Says Dan Balz today in his For Republicans, the Forces Aren't With Them in the Washington Post.
The American Enterprise Institute and the Brookings Institution convened a stellar cast on Friday to review what has been learned since November. The panel included Robert Lang of Virginia Tech; Ruy Teixeira of the Center for American Progress; William Frey of the Brookings Institution; Bill Bishop, a Texas writer and author of ‘The Big Sort’; Scott Keeter of the Pew Research Center; and Ronald Brownstein of Atlantic Media. They presented a wealth of data about what happened in 2008 and offered conclusions that would alarm any Republican hopeful of a quick turnaround in the party's fortunes.
Wisconsin mirrors the nation in setting off Republican political alarms.
Wisconsin is a political anthology of the demographic trend Balz discusses as the GOP problem with blacks and Latinos persists with the GOP still behaving in an overtly hostile manner towards these communities that comprise fast-growing segments of the electorate, with “black women [having] the highest voter turnout rate in November's election -- a first". [See Dissecting the 2008 Electorate: Most Diverse in U.S. History.]
In the last election, there were more than 2 million additional African American voters, about 2 million more Hispanic voters and about a million more Asian American voters. All are groups in which Obama increased the Democratic share of the vote over 2004. Frey estimated that minority voters in nine states made the difference in Obama's victory margin.So what is the response of Wisconsin Republicans like Mike Nichols, Patrick McIlheran and other GOP talking heads?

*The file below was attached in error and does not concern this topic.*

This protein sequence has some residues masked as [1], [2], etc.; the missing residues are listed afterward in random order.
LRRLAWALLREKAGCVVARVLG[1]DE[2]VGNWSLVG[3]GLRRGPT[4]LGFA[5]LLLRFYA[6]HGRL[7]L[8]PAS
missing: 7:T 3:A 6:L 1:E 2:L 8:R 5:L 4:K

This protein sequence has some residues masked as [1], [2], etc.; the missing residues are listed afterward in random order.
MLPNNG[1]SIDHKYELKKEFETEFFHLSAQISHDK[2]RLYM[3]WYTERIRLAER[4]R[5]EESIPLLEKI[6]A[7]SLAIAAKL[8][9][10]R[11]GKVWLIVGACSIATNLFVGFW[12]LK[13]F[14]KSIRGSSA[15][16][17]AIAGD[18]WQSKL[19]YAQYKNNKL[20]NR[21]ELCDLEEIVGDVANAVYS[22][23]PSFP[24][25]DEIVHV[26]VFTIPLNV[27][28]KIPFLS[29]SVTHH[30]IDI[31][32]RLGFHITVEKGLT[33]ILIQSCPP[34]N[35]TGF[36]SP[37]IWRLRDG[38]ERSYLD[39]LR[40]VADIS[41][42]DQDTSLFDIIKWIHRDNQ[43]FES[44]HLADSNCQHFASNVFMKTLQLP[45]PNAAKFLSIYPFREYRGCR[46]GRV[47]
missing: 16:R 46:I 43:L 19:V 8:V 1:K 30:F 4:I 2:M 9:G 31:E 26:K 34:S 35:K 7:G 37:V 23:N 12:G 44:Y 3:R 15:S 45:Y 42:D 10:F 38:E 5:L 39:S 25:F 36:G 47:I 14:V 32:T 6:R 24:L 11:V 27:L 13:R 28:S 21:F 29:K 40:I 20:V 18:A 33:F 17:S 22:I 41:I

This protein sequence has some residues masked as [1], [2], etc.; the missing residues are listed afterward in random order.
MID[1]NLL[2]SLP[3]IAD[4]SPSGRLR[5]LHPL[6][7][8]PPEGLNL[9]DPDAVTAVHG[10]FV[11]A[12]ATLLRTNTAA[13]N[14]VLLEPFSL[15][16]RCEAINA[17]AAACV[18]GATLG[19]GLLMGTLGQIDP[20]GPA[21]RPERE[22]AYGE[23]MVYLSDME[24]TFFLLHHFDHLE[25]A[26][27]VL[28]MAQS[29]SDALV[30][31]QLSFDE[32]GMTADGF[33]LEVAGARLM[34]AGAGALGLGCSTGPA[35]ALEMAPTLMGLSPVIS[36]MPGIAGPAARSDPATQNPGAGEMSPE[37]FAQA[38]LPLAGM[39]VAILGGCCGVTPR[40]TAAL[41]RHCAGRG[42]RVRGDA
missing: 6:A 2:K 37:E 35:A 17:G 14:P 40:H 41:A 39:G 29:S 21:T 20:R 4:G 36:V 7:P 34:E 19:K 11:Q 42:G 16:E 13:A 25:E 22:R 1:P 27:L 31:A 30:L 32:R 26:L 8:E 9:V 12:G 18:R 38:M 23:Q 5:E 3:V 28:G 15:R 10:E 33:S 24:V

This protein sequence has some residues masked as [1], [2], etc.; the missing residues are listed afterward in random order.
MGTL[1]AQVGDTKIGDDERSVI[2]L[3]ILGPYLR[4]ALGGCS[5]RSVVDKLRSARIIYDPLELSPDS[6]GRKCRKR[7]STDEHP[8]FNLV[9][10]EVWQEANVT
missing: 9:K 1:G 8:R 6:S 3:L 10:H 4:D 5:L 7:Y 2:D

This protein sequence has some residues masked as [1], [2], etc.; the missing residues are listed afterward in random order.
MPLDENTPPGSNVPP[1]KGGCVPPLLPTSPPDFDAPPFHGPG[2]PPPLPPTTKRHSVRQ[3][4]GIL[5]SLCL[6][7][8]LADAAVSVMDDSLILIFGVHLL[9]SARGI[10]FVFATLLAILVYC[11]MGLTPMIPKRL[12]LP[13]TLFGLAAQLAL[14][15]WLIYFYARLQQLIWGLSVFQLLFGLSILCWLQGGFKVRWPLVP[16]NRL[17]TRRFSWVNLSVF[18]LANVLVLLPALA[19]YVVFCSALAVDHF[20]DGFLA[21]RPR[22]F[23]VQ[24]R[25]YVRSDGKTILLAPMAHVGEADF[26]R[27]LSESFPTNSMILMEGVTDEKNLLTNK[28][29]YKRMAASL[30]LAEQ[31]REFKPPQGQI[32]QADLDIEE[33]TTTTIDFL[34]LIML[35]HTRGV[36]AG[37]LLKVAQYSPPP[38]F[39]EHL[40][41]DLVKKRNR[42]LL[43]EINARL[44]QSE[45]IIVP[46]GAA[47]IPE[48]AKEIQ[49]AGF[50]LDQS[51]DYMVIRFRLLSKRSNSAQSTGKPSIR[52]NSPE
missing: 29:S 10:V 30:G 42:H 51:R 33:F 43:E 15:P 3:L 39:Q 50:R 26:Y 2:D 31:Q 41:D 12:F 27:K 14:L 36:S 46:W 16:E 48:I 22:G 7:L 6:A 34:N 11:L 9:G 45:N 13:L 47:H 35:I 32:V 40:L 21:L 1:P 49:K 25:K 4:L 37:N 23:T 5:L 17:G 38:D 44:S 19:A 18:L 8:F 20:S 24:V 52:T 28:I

Republicans can't reverse the demographic trends; their only solution is to increase their share of the minority vote. Opposing Judge Sonia Sotomayor, Obama's Supreme Court nominee, because of her pride in being a Latina won't help solve that problem.
Mocking and scapegoating, for example, obnoxious and unanimous Wisconsin GOP opposition to Democratic initiatives on immigrant driver licenses and collecting racial profiling data.
The GOP message to African American and Hispanic voters veers from we don’t like you to you don’t belong here to you’re on your own.
As Balz implies, this isn’t a winning political strategy anymore, never mind its fetid taste.
During the budget debate, Jim Doyle, Tamara Grigsby and Pedro Colón have been the collective punching bag of the GOP looking to stir up white resentment on the economy and to place the blame for the last eight years of national economic catastrophe on one Wisconsin governor and minority constituencies—this has been the GOP playbook since the Southern Strategy.
But Doyle, Grigsby and Colón appear quietly confident that this old divisive tactic is not working.
The future looks bright for a political message based on unity, civil rights and inclusion, geared especially to younger voters who are diverse demographically, less religious, culturally liberal, and less susceptible to GOP racist appeals.